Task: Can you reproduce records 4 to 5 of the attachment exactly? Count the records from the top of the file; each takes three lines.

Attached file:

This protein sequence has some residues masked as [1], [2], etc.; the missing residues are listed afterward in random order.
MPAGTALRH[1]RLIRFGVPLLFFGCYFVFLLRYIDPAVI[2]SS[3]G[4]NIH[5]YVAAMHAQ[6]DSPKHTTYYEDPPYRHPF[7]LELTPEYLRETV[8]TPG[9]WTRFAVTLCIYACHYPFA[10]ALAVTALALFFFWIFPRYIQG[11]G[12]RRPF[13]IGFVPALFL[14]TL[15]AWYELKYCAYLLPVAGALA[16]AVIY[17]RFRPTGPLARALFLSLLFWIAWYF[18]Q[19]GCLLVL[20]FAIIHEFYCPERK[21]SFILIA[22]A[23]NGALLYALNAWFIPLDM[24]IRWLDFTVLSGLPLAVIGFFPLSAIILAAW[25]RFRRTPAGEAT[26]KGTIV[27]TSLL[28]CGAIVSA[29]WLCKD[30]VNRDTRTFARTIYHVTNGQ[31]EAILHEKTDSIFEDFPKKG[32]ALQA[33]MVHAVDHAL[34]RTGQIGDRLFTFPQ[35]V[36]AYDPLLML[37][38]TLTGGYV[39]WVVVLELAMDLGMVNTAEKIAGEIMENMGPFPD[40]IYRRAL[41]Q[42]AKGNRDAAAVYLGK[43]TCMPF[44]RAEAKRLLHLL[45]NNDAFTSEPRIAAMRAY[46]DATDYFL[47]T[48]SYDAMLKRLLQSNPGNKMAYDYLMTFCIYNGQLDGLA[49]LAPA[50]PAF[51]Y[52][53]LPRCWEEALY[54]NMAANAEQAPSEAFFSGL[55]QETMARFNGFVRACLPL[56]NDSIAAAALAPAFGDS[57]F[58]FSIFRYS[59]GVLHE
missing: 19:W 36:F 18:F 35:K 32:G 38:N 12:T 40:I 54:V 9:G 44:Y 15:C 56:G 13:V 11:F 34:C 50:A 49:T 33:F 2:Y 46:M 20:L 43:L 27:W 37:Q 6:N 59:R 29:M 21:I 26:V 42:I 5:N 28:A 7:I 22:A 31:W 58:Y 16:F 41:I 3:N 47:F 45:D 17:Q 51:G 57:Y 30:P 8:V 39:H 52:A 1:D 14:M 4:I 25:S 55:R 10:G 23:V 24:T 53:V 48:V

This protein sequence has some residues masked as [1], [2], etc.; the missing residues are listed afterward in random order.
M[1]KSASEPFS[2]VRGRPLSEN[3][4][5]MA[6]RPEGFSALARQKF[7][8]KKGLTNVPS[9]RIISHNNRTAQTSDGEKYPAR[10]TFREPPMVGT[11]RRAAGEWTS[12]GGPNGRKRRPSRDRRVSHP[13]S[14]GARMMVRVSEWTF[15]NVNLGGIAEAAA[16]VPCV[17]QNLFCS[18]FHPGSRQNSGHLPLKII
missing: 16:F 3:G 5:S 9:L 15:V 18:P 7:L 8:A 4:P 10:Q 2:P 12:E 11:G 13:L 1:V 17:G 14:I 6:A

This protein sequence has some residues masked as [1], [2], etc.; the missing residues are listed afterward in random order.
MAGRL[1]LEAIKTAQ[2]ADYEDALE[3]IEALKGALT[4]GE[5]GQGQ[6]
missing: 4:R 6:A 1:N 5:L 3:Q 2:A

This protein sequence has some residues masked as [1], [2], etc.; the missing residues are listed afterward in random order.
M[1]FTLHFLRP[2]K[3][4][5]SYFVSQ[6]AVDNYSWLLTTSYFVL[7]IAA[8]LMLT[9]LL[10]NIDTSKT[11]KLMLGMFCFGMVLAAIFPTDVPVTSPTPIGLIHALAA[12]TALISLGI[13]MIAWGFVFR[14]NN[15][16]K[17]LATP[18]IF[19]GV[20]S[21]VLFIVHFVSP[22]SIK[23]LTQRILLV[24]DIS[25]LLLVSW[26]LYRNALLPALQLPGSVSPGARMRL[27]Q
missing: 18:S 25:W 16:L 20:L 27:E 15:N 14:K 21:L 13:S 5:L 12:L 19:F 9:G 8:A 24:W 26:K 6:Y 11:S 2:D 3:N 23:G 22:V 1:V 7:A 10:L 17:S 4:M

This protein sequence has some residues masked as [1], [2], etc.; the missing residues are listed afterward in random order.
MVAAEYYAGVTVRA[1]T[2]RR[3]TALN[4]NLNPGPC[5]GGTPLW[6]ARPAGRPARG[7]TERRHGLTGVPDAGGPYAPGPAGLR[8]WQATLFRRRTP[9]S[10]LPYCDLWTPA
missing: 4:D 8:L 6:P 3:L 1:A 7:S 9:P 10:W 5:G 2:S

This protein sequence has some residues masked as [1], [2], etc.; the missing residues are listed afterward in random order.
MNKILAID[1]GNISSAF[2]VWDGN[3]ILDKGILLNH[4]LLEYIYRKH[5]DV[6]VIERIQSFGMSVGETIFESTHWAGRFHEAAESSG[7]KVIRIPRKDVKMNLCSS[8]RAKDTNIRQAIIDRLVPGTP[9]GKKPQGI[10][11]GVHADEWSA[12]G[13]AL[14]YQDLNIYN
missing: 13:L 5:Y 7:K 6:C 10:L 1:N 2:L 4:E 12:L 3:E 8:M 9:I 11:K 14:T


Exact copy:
This protein sequence has some residues masked as [1], [2], etc.; the missing residues are listed afterward in random order.
M[1]FTLHFLRP[2]K[3][4][5]SYFVSQ[6]AVDNYSWLLTTSYFVL[7]IAA[8]LMLT[9]LL[10]NIDTSKT[11]KLMLGMFCFGMVLAAIFPTDVPVTSPTPIGLIHALAA[12]TALISLGI[13]MIAWGFVFR[14]NN[15][16]K[17]LATP[18]IF[19]GV[20]S[21]VLFIVHFVSP[22]SIK[23]LTQRILLV[24]DIS[25]LLLVSW[26]LYRNALLPALQLPGSVSPGARMRL[27]Q
missing: 18:S 25:W 16:L 20:L 27:E 15:N 14:K 21:L 13:S 5:L 12:L 19:F 9:G 8:A 24:W 26:K 6:Y 11:S 2:D 3:N 23:G 22:V 1:V 7:A 10:L 17:S 4:M

This protein sequence has some residues masked as [1], [2], etc.; the missing residues are listed afterward in random order.
MVAAEYYAGVTVRA[1]T[2]RR[3]TALN[4]NLNPGPC[5]GGTPLW[6]ARPAGRPARG[7]TERRHGLTGVPDAGGPYAPGPAGLR[8]WQATLFRRRTP[9]S[10]LPYCDLWTPA
missing: 4:D 8:L 6:P 3:L 1:A 7:S 9:P 10:W 5:G 2:S